Saturday Evening Fishing Report, And "Murphy Is Alive And Well"
I had promised to show a friend I met through business where I was hooking the big Browns I've been catching, and in return, he would take me to some of his favourite Salmon spots next year and "show me the ropes".
It was a picture perfect evening on the pond, a slight breeze from the east, just enough to ripple the water slightly, and a clear blue sky with enough cloud on the western horizon for the sun to hide behind and not blind me.
I chose to fish along the inside edge of a big patch of weeds and lilly pads, and John was fishing a little cove, again, inside a patch of growth. Both spots have proven productive in my past visits for some great fun. I was facing west so the wind was at my back, and John was at my back by about 100' casting into the cove that was sheltered from the wind.
The first 1-1/2 hours or so gave plenty of action with 10-14" Browns taking our selection of dry flies. They were fighting strong, indicating the water is cooling and they were in good spirits. We were entertained by 6" & less Brookies launching themselves ~ 12" out of the water, like missiles from a submarine, after natural insects, and then landing (usually on their side) with an uncermonious splash.
Just before sunset, all activity ceased. I see this nearly every evening I'm on this pond and have learned this is when the big ones come out to feed, causing the smaller trout to scatter. I'd already told John this would happen, and said when it did, tie on a Nymph.
Shortly after this, a nice female Brown hit his fly and put up a nice fight. I stopped fishing to watch how he handled it and was quite impressed with his C&R technique. He treated it like a newborn baby, and is obviously well experienced with releasing fish.
Just after this I learned that one or more of "Murphy's Laws of Maximum Inconvenience" applies to fishing.
I'd been casting about 50' away to the end of the weed bed, and slowly hand-retrieving about 20-25 ft of line, a few false casts back to the end and then repeat. On the 5th or 6th retrieve, just as I was about to start the back-cast, a big brown hit. Now, here I am, with about 20' of line laying on the water in front of me, a big fish on the hook, and my mind racing to remember what I'd read for what to do in this situation. I'll admit I panicked, didn't know what to do, and ended up losing the fish. I didn't even look around at John, not even wanting to know if he had seen this Noob Brain Fart.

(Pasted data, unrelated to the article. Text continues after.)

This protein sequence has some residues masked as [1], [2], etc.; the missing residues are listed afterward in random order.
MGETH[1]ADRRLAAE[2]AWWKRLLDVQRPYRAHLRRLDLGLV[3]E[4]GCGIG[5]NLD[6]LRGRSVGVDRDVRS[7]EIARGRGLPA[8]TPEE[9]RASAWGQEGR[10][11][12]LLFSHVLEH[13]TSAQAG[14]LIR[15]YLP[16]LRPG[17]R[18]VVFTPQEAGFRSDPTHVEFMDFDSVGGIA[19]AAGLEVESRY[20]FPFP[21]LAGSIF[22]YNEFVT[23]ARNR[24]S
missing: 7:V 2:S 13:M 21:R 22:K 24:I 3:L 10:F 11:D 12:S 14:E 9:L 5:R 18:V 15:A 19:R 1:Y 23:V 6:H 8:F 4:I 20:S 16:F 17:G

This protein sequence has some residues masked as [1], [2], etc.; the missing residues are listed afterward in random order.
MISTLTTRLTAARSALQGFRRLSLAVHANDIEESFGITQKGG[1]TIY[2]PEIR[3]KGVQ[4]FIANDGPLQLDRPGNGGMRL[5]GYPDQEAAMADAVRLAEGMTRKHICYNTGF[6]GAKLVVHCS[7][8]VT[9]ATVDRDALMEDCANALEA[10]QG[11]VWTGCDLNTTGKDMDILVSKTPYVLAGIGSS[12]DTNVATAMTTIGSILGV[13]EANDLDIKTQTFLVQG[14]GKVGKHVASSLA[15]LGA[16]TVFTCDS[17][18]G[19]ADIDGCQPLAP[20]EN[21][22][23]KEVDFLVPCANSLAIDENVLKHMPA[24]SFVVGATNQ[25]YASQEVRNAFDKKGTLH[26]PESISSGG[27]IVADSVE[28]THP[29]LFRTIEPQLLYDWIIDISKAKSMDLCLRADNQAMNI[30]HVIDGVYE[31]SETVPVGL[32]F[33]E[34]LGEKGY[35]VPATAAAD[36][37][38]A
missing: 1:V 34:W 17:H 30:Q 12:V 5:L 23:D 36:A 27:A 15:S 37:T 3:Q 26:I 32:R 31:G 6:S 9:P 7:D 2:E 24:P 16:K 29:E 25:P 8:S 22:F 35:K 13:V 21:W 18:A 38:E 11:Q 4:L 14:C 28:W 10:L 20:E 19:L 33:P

Not to be discouraged, I went back to the same way of fishing and hooked a couple of nice big fish without nearly as much line out and it was easy to get them on the reel. Landed both (a male and a female) and released them (the hemostats helped save one of them, in my opinion).
John landed a nice one about 22", probably about 3-1/2 lbs and as he held it up, I could make out the hook jaw of the male, even from 100 ft away and in the waning light. I had told him what good eating they were so he kept that one.
Right then we figured there was just enough light to walk safely around the pond back to the truck when I had a repeat of the "Murphy's" experienced above. This time I was calmer after setting the hook and let the trout have it's run while keeping slight pressure on the line with my left hand 'till it was on the reel. She ran to the weeds and I could feel the line catching on grass and lilly pad stalks. I just let her pull off line as she needed with a light drag set, and then when the line relaxed, gently reeled in. She made a couple of more runs, and each time, let her have line. She was probably the biggest fish I had caught there yet, and quite plump with eggs. It was hooked securely in the point of the lower jaw and there was no way she was shaking this hook, no matter where she went. I held her in the water in the net, unclipped the hemostats (even though I probably didn't need them) and easily removed the hook with almost no blood or damage.
By now John was standing behind me (I didn't hear him come up on me) and spoke when I had her gently by the tail in the water, with my hand under her belly. About 10 or 15 seconds later she gave a flick and was gone.
He said "Well Jamie, you played that one better, didn't you" and had a broad grin on his face, successfully supressing a belly laugh recalling my obvious panic at the first strike.
A great evening of fishing, in all ways.